A recent InsightsWest poll saying about 20 per cent of Canadians admitted to being addicted to their smartphone is just the latest symptom of a trend that has been growing, probably since Nokia introduced the first smartphone in 1996.
More and more, some say we no longer connect with people and that too many of us have our eyes glued to our smartphones rather than the world around us.
How many of us have laughed at a YouTube or Facebook video of someone looking at their smartphone and running into a pole?
The same report cited a statistic that weekly smartphone use has increased by 20 per cent since 2014, which is surprisingly low. Smartphones do so much more now than even just four years ago. There are new apps, new ways of doing things, new ways of communicating and better cameras.
It’s natural that we use them more than four years ago. It’s more surprising that usage hasn’t increased even more.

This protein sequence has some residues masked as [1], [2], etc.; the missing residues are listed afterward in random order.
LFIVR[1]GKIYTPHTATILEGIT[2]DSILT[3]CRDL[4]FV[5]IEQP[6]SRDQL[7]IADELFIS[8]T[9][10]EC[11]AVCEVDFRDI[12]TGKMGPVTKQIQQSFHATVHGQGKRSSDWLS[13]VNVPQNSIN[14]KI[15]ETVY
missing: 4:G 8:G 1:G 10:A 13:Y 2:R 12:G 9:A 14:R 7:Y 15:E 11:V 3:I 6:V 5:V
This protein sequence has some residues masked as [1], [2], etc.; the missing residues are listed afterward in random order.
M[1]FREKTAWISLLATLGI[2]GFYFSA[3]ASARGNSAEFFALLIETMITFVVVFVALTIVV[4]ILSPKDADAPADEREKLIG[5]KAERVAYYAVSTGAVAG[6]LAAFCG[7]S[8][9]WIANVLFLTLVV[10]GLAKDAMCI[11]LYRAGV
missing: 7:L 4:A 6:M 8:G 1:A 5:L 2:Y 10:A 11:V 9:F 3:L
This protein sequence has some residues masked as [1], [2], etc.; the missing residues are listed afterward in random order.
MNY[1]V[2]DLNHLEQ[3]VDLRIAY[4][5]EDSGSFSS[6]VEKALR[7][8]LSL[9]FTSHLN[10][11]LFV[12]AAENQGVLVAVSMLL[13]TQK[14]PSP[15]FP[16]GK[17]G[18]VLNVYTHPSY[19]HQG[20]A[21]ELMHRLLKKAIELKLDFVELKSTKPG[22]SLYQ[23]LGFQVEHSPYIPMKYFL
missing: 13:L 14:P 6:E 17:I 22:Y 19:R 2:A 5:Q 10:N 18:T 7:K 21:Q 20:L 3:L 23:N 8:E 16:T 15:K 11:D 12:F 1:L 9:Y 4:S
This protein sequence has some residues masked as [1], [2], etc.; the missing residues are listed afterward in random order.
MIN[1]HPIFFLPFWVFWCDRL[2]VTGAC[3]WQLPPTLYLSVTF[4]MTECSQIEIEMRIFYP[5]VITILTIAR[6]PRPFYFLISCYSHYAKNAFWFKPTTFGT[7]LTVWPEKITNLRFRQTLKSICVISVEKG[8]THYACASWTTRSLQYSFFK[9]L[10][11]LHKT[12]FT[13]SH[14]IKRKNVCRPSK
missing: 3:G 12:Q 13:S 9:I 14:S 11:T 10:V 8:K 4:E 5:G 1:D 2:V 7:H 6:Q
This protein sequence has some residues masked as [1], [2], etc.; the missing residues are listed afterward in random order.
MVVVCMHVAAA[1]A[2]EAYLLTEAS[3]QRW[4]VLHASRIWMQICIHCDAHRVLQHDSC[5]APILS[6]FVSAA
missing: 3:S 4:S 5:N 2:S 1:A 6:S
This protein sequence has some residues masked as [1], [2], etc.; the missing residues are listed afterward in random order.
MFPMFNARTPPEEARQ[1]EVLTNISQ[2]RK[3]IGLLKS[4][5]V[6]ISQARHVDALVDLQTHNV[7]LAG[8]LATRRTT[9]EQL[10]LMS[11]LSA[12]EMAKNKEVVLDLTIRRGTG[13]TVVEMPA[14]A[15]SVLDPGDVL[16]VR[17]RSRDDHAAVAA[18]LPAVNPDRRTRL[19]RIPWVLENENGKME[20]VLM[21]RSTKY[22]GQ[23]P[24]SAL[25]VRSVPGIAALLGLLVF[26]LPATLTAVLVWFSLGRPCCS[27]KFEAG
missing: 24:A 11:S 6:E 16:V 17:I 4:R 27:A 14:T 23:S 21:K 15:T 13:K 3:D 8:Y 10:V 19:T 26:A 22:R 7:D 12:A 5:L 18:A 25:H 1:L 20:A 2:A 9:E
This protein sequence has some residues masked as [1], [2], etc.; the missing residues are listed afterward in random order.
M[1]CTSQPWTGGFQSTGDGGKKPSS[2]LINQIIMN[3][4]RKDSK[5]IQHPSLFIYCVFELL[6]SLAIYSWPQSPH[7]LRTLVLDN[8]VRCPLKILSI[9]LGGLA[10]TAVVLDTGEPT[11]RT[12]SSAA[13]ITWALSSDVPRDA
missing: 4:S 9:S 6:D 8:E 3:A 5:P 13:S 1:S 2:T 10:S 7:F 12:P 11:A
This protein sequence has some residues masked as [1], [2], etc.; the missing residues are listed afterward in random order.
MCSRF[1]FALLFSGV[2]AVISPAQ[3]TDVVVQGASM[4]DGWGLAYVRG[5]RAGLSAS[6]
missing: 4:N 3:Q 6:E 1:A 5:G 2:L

The number of people self-diagnosing as addicted is also not very surprising. Technology addiction is a very real concern, but most of these in the poll probably mean “I use my device so much for work or for keeping in touch that I never like to be too far from it.”
There is no epidemic of overuse, people walking down the street with their face buried in their phone. Teens, especially, get a bad rap for that. It’s true that if you go into a high school during a break, you’re likely to find groups of teens sitting with their friends, texting madly on their phones.
But the key phrase is “with their friends.” Being with friends while chatting online with other friends isn’t an example of rejecting social interaction, it’s an example of a vastly expanded social network.
Smartphones are more about expanding our horizons, not shrinking them. It’s all about how we use them.
(Written on a smartphone in a park, enjoying the shade and a cooling breeze on a hot day.)